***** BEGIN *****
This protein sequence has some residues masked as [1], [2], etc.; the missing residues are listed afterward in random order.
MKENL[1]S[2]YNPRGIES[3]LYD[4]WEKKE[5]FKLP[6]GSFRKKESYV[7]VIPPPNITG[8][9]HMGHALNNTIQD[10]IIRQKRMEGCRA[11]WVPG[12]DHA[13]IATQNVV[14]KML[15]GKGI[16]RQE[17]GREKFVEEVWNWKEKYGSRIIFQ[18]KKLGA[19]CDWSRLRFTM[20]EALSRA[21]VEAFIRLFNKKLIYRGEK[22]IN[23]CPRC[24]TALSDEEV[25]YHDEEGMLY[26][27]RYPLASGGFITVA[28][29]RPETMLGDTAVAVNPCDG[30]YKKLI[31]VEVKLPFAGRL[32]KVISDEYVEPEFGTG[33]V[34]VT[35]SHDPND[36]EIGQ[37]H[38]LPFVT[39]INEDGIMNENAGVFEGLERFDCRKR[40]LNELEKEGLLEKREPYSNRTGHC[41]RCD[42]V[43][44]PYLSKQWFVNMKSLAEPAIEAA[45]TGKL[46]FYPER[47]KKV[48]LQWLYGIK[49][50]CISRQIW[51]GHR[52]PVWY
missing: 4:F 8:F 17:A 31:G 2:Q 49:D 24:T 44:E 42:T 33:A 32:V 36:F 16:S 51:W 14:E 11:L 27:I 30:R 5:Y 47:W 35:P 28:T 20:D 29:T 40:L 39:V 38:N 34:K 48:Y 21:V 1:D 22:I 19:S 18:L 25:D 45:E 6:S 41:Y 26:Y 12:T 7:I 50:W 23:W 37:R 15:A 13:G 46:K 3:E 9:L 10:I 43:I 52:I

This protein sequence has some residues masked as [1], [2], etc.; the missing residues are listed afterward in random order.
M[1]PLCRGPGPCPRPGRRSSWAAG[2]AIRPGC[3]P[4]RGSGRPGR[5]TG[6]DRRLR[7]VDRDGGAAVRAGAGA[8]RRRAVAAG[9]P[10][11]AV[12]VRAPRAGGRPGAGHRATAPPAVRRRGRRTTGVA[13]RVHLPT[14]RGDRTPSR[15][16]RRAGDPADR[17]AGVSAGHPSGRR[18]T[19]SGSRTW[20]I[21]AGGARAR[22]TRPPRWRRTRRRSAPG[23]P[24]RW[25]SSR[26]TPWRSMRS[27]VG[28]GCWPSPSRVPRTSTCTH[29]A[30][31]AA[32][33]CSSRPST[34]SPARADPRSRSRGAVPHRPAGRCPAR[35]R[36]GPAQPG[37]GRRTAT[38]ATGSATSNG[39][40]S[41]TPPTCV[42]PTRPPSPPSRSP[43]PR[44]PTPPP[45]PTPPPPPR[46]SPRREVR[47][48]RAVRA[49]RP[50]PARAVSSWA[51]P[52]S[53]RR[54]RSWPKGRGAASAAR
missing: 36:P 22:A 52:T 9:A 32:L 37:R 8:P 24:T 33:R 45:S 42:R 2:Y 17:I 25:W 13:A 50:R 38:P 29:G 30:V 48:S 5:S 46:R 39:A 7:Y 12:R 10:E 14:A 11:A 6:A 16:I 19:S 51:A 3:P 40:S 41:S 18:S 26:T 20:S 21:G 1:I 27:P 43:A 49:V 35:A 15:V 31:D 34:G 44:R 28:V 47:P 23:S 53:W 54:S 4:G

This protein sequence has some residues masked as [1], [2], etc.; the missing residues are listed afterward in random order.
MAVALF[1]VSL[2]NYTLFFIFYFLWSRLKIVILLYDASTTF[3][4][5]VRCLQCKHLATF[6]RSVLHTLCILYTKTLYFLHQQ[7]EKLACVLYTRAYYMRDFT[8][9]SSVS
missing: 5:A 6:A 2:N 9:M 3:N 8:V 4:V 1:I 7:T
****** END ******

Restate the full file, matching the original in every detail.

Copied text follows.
This protein sequence has some residues masked as [1], [2], etc.; the missing residues are listed afterward in random order.
MKENL[1]S[2]YNPRGIES[3]LYD[4]WEKKE[5]FKLP[6]GSFRKKESYV[7]VIPPPNITG[8][9]HMGHALNNTIQD[10]IIRQKRMEGCRA[11]WVPG[12]DHA[13]IATQNVV[14]KML[15]GKGI[16]RQE[17]GREKFVEEVWNWKEKYGSRIIFQ[18]KKLGA[19]CDWSRLRFTM[20]EALSRA[21]VEAFIRLFNKKLIYRGEK[22]IN[23]CPRC[24]TALSDEEV[25]YHDEEGMLY[26][27]RYPLASGGFITVA[28][29]RPETMLGDTAVAVNPCDG[30]YKKLI[31]VEVKLPFAGRL[32]KVISDEYVEPEFGTG[33]V[34]VT[35]SHDPND[36]EIGQ[37]H[38]LPFVT[39]INEDGIMNENAGVFEGLERFDCRKR[40]LNELEKEGLLEKREPYSNRTGHC[41]RCD[42]V[43][44]PYLSKQWFVNMKSLAEPAIEAA[45]TGKL[46]FYPER[47]KKV[48]LQWLYGIK[49][50]CISRQIW[51]GHR[52]PVWY
missing: 4:F 8:F 17:A 31:G 2:Q 49:D 24:T 44:E 42:T 33:A 32:V 36:F 16:S 51:W 14:E 11:L 27:I 30:R 5:Y 47:W 35:P 28:T 20:D 29:T 40:L 39:V 38:N 34:K 48:Y 21:V 1:D 22:I 19:S 18:L 25:D 45:E 6:S 41:Y 26:Y 12:T 7:I 50:W 23:W 37:R 15:A 13:G 46:K 3:E 9:L 10:I 43:I 52:I

This protein sequence has some residues masked as [1], [2], etc.; the missing residues are listed afterward in random order.
M[1]PLCRGPGPCPRPGRRSSWAAG[2]AIRPGC[3]P[4]RGSGRPGR[5]TG[6]DRRLR[7]VDRDGGAAVRAGAGA[8]RRRAVAAG[9]P[10][11]AV[12]VRAPRAGGRPGAGHRATAPPAVRRRGRRTTGVA[13]RVHLPT[14]RGDRTPSR[15][16]RRAGDPADR[17]AGVSAGHPSGRR[18]T[19]SGSRTW[20]I[21]AGGARAR[22]TRPPRWRRTRRRSAPG[23]P[24]RW[25]SSR[26]TPWRSMRS[27]VG[28]GCWPSPSRVPRTSTCTH[29]A[30][31]AA[32][33]CSSRPST[34]SPARADPRSRSRGAVPHRPAGRCPAR[35]R[36]GPAQPG[37]GRRTAT[38]ATGSATSNG[39][40]S[41]TPPTCV[42]PTRPPSPPSRSP[43]PR[44]PTPPP[45]PTPPPPPR[46]SPRREVR[47][48]RAVRA[49]RP[50]PARAVSSWA[51]P[52]S[53]RR[54]RSWPKGRGAASAAR
missing: 36:P 22:A 52:T 9:A 32:L 37:R 8:P 24:T 33:R 45:S 42:R 2:Y 17:I 25:W 13:A 50:R 38:P 29:G 30:V 48:S 5:S 46:R 39:A 7:Y 12:R 10:E 14:A 11:A 6:A 16:I 19:S 51:A 3:P 40:S 41:S 18:S 26:T 20:S 21:G 1:I 27:P 43:A 49:V 35:A 15:V 31:D 34:G 44:R 28:V 47:P 23:S 53:W 54:S 4:G

This protein sequence has some residues masked as [1], [2], etc.; the missing residues are listed afterward in random order.
MAVALF[1]VSL[2]NYTLFFIFYFLWSRLKIVILLYDASTTF[3][4][5]VRCLQCKHLATF[6]RSVLHTLCILYTKTLYFLHQQ[7]EKLACVLYTRAYYMRDFT[8][9]SSVS
missing: 5:A 6:A 2:N 9:M 3:N 8:V 4:V 1:I 7:T